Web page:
Yesterday Walmart paid the price of Wall Street’s predilection to ‘Amazon panic’, a threat that looms over almost every company in the retail sector.
In stark contrast, Home Depot’s ongoing digital transformation into a hybrid online/offline business won investor approval as a seemingly Amazon-proof company.
In comments to The Street, Home Depot CFO Carol Tomé pitched the idea:
We are not an item retailer. We are a project retailer. That is very different than selling consumable items. It's just very different. We also help you when you have a problem. If your bathroom is leaking water, that's a very different need than if you are trying to match a sweater to your eye color. And then housing is a good asset class. So do we have an Amazon protected moat around our business? Of course not. But do we have barrier islands around our business? Yes, we do. Our job is to continue to invest in those barrier islands.
That’s a similar party line to the one espoused by Williams-Sonoma CEO Laura Alber last year when she said:
While Amazon does really so many things really well, have you ever tried calling them and asking them if they could please come refurnish your living room?
But while there’s no looking over the corporate shoulder for signs of Amazon incursion (yet), Home Depot CEO Craig Menear maintains that digital investment remains a top priority for the company:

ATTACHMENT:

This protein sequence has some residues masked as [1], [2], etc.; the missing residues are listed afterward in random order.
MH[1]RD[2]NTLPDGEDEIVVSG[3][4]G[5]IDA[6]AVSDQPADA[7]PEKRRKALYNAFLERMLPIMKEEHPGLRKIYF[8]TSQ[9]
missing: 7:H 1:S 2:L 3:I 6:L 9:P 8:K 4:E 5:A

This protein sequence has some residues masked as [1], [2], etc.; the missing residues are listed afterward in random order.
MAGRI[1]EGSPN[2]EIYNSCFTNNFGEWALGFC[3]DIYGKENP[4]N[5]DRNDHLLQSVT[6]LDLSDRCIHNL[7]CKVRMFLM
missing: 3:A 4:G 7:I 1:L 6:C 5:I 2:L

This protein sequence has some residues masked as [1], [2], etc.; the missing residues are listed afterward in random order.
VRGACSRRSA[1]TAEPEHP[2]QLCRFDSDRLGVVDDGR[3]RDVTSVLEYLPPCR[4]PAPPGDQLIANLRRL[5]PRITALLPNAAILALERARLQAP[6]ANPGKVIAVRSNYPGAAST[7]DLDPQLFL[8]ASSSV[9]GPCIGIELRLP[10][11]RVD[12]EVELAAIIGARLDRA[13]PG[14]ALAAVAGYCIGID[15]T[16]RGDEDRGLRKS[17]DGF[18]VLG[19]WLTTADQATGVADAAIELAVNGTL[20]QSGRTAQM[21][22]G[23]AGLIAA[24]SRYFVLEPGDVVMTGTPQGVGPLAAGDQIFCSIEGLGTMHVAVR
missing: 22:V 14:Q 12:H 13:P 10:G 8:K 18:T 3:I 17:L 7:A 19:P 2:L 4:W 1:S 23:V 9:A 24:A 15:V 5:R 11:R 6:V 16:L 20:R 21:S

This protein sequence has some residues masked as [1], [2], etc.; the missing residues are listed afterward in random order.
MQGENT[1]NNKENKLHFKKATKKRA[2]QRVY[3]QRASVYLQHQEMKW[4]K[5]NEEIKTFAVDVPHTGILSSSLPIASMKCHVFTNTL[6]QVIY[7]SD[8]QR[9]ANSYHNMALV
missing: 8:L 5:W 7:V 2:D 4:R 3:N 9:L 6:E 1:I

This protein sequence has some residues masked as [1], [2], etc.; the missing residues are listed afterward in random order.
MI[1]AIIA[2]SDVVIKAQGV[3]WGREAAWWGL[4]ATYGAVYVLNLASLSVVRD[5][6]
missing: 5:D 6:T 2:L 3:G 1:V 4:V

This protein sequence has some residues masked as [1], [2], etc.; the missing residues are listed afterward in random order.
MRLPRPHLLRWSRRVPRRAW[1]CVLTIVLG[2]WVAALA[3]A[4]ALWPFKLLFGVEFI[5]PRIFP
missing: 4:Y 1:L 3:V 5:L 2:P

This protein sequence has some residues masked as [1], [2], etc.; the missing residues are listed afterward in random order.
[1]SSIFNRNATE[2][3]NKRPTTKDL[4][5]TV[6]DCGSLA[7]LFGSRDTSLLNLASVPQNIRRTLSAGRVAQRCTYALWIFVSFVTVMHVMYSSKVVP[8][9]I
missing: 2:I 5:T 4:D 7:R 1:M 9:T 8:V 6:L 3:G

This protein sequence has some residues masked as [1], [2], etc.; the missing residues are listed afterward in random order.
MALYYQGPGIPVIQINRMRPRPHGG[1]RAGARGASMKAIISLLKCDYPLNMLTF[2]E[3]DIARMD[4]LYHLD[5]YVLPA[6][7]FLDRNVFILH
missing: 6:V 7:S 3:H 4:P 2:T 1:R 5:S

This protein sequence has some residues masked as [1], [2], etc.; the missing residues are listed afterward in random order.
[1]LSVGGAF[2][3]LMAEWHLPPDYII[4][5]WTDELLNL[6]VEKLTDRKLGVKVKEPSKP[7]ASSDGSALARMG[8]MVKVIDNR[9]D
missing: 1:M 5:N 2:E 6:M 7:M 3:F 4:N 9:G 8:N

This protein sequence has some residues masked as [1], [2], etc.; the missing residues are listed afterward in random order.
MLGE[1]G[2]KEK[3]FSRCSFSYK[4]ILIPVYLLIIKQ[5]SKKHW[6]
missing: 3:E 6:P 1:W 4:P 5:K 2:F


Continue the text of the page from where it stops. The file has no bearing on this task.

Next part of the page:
We continue to invest in our digital properties and it has increased traffic and conversion. Versus prior year, our online sales grew 21% in the fourth quarter and 21.5% in fiscal 2017, now representing 6.7% of our total sales. While we are seeing significant growth in our online sales, these online shoppers see the relevance of our stores as approximately 46% of our online U.S. orders are picked up in our stores, a testament to the power of our interconnected retail strategy.
Our interconnected business made great strides in 2017 as the team continued to enhance our digital assets to enable a more seamless experience for our customers no matter how they choose to shop with us. We implemented a new e-commerce platform, enhanced our search and mobile functionality, increased check out speed and expanded chat functionality to improve the customer experience with our online contact centers.
In every bay in the store where there’s an opportunity to have product that is enabled through technology, you’ll see that happen over the next five years. It will continue to evolve and it won’t be somewhat a section over the next five years, it will be in every bay in the store. That will happen, because the manufacturers are finding ways to enhance their product for the customer.
Amazon-proof? Only time will tell. But for now, Home Depot is investing wisely in digital enablement, both online and in-store. Kevin Hoffman, the firm’s Online and Chief Marketing Officer, articulates the strategic philosophy well:
We’ve been chasing, chasing the customer and wherever they lead us, we invested significantly to eliminate a lot of friction between the different channels as we pursue our One Home Depot strategy investing in expertise and knowledge in the online property.